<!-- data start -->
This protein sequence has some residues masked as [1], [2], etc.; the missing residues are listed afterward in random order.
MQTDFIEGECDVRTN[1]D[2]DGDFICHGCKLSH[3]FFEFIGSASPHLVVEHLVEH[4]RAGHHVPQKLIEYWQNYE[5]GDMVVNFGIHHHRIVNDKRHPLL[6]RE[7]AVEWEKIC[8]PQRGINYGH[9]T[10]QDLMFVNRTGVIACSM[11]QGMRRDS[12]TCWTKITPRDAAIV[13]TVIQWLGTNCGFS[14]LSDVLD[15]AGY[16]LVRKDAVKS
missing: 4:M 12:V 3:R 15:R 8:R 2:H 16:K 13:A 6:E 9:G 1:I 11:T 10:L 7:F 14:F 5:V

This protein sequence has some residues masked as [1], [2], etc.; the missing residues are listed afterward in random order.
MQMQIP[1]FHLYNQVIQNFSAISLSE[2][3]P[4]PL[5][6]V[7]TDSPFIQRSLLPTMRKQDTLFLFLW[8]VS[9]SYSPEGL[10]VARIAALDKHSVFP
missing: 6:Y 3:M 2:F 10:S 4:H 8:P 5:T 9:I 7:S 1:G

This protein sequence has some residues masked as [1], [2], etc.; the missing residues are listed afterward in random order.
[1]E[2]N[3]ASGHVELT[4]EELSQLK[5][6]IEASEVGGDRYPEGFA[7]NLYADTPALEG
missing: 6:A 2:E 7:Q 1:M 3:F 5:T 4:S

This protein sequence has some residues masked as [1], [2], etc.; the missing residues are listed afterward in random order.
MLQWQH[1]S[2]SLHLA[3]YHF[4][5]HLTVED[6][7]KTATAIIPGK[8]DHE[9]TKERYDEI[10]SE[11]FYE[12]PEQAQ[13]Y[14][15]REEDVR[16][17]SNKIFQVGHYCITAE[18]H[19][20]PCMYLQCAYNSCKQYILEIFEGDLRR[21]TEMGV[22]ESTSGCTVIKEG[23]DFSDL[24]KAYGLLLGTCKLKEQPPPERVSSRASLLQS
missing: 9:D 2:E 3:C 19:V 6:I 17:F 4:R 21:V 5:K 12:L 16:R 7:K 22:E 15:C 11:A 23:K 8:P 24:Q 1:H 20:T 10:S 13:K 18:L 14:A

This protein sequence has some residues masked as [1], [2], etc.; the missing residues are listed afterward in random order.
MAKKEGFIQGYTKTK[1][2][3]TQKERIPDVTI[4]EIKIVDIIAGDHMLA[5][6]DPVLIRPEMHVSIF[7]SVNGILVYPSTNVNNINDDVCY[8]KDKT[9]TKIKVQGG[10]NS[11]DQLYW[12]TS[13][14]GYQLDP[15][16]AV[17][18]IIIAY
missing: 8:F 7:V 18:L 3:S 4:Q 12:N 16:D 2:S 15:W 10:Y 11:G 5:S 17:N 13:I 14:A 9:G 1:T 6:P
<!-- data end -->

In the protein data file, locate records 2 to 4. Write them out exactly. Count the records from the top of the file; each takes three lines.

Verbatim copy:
This protein sequence has some residues masked as [1], [2], etc.; the missing residues are listed afterward in random order.
MQMQIP[1]FHLYNQVIQNFSAISLSE[2][3]P[4]PL[5][6]V[7]TDSPFIQRSLLPTMRKQDTLFLFLW[8]VS[9]SYSPEGL[10]VARIAALDKHSVFP
missing: 6:Y 3:M 2:F 10:S 4:H 8:P 5:T 9:I 7:S 1:G

This protein sequence has some residues masked as [1], [2], etc.; the missing residues are listed afterward in random order.
[1]E[2]N[3]ASGHVELT[4]EELSQLK[5][6]IEASEVGGDRYPEGFA[7]NLYADTPALEG
missing: 6:A 2:E 7:Q 1:M 3:F 5:T 4:S

This protein sequence has some residues masked as [1], [2], etc.; the missing residues are listed afterward in random order.
MLQWQH[1]S[2]SLHLA[3]YHF[4][5]HLTVED[6][7]KTATAIIPGK[8]DHE[9]TKERYDEI[10]SE[11]FYE[12]PEQAQ[13]Y[14][15]REEDVR[16][17]SNKIFQVGHYCITAE[18]H[19][20]PCMYLQCAYNSCKQYILEIFEGDLRR[21]TEMGV[22]ESTSGCTVIKEG[23]DFSDL[24]KAYGLLLGTCKLKEQPPPERVSSRASLLQS
missing: 9:D 2:E 3:C 19:V 6:I 17:F 4:R 21:V 5:K 12:L 16:R 7:K 22:E 15:C 11:A 23:K 8:P 24:Q 1:H 20:T 10:S 13:K 18:L 14:A